Manhattan Neighborhood Network (MNN) is a public access television network run by Manhattan Community Access Corp. that serves New York City. In 2012, DeeDee Halleck and Jesus Papoleto Melendez, employees of MNN at the time, went to a MNN Board meeting but were told the meeting was private. According to Halleck, the following day Melendez was told he was not allowed in the studio. [2] Halleck and Melendez then produced a program entitled The 1% Visit El Barrio [3]that was critical of MNN. While their program was aired once, further airings were cancelled and the two were denied further access to the MNN premises and channel, Halleck for a year and Melendez for life.[4]

The two filed suit against MNN and the city, claiming that how MNN was set up made the public access system a public forum, and that their First Amendment rights to free speech were violated. The United States District Court for the Southern District of New York dismissed the case in December 2016, following arguments from the city and MNN, and following the Supreme Court's own decision from Denver Area that declined to settle whether public access systems were considered state actors. The District Court found, "In short, there is no clear precedent governing whether public access channels are public fora. The issue is certainly a close call." [5]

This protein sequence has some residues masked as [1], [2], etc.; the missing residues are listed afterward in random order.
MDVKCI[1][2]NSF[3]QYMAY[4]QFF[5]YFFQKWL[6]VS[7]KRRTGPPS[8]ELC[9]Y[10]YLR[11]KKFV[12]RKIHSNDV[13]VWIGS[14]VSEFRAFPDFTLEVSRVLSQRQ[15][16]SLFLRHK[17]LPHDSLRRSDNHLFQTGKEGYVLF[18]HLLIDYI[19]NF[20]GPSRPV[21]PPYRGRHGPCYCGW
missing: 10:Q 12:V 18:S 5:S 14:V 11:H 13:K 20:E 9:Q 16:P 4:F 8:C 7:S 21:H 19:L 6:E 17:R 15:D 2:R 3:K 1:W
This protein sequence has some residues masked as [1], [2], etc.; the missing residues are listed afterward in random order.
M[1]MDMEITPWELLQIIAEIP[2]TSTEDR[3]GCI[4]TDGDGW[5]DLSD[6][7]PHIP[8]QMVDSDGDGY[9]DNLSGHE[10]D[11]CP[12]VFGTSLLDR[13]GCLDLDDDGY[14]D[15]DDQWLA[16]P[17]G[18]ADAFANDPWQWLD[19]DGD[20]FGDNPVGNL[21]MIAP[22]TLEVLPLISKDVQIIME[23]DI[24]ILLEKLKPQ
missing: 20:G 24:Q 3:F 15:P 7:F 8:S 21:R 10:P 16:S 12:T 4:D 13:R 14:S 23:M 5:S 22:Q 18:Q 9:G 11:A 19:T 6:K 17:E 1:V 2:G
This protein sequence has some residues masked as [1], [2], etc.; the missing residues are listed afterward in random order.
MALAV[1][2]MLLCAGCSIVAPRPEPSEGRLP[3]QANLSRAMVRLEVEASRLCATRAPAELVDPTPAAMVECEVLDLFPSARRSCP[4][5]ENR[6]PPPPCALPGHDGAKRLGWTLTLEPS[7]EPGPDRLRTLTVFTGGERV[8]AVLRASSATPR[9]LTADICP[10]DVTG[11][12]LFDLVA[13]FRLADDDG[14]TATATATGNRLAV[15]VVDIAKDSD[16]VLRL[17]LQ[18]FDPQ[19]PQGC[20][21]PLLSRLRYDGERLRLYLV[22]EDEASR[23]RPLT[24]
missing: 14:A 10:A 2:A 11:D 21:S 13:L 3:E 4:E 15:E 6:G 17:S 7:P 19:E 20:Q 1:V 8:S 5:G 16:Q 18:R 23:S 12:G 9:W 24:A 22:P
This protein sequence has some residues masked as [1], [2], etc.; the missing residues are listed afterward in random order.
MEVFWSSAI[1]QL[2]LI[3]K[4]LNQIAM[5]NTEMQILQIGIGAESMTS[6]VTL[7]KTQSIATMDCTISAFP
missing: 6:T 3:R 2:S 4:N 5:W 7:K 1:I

On appeal to the Second Circuit, two of the three judges there ruled for Halleck and Melendez, citing Justice Anthony Kennedy dissent in Denver Area that suggested that public access systems, since mandated by the government, should be treated as state actors, and thus cannot regulate free speech.[6] The City was not considered to be at fault.[7]

MNN petitioned for writ of certatori in June 2018, with the Court granting the case in October 2018. It was the first case accepted by the Court following the induction of Justice Brett Kavanaugh, replacing Kennedy on the bench.